For Isiah Thomas,the NBA's season was supposed to be a good thing. It came on the heels of an excruciating offseason filled with testimony about embarrassing things he'd said and done that were brought to light during a sexual harassment suit.

But once the season started, the New York Knicks coach/general manager could concentrate on what happens on the basketball court rather than the court of law.

Basketball, however, hasn't been much of a tonic for Thomas and the Knicks.

Fans at Madison Square Garden are booing the team and chanting "Fire Isiah" thanks to a 3-9 start, including an eight-game losing streak.

The New York media have come down on Thomas hard, too. The New York Post, in fact, had a picture of Thomas' head on a cooked turkey on its Thanksgiving Day cover — not the sports cover, but the cover of the entire paper. The headline of the opinion piece read, "Stick a fork in Isiah ... He's done."

New York, losers of eight straight games before beating struggling Chicago on Saturday, had its desire questioned by an opponent earlier this week.

"(The Knicks) looked like they didn't want to compete," said Pistons guard Flip Murray after Detroit beat them on Wednesday. "They were just out there. All you had to do was look at their body language. I don't know what's going on over there, but they've got a lot of issues."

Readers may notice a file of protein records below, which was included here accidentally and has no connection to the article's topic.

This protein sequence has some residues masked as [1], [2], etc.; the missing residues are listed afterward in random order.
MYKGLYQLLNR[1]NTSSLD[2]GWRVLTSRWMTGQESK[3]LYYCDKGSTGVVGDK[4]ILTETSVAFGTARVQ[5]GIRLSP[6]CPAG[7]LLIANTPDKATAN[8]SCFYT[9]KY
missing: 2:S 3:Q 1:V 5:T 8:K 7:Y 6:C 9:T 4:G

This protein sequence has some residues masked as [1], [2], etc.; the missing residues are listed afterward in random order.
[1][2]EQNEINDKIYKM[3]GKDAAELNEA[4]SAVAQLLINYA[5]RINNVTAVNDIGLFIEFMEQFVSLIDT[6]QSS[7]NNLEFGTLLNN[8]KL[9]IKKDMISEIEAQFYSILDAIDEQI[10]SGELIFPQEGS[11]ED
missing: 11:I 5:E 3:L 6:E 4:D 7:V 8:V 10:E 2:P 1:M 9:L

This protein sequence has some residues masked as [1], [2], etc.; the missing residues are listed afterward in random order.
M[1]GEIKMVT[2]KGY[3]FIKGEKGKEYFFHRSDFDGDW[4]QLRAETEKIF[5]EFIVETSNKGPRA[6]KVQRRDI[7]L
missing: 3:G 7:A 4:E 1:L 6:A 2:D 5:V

Thomas, however, said Friday that he fully expects to be around for the long haul.

"I don't foresee there being any changes this year," Thomas told Newsday and other New York media on Friday. "I just don't think this is the time to panic after 11 games in the season. This is not the time to just blow everything up and say the guys that we've got here and the changes and the moves that we've made after 11 games, you judge them. That's not the way this league goes."

Thomas has a point about it being early in the season. Certainly the Knicks could rebound from their poor start and have a successful season. They will be gunning for a modest two-game winning streak when they host the Jazz on Monday night.

But the fact of the matter is that a change should be made by the Knicks.

Thomas should be let go.

And not because his team opened the year 2-9.

And not because, as the team's general manager, he assembled his current group of over-paid underachievers.

Thomas should have been fired before the season even started because of his major role in the court case that showed the Knicks' "Animal House"-like atmosphere and hostile working environment for some female employees.

Knicks fans should have been chanting "Fire Isiah" on the steps of the courthouse — and not waiting until the team played poorly to do so.

There is a reason a federal jury concluded that the Knicks and its chairman must pay $11.6 million in damages to the former Knicks executive who filed the sexual harassment suit. It was proven in a court of law that Thomas and the Knicks had behaved poorly.

Frankly, it's a sad commentary that wins and losses mean more than treating people with respect. The fact is, if Thomas' Knicks were 9-2 right now, the sexual harassment court loss would be almost forgotten — or at least justified — by many New York fans at Madison Square Garden.

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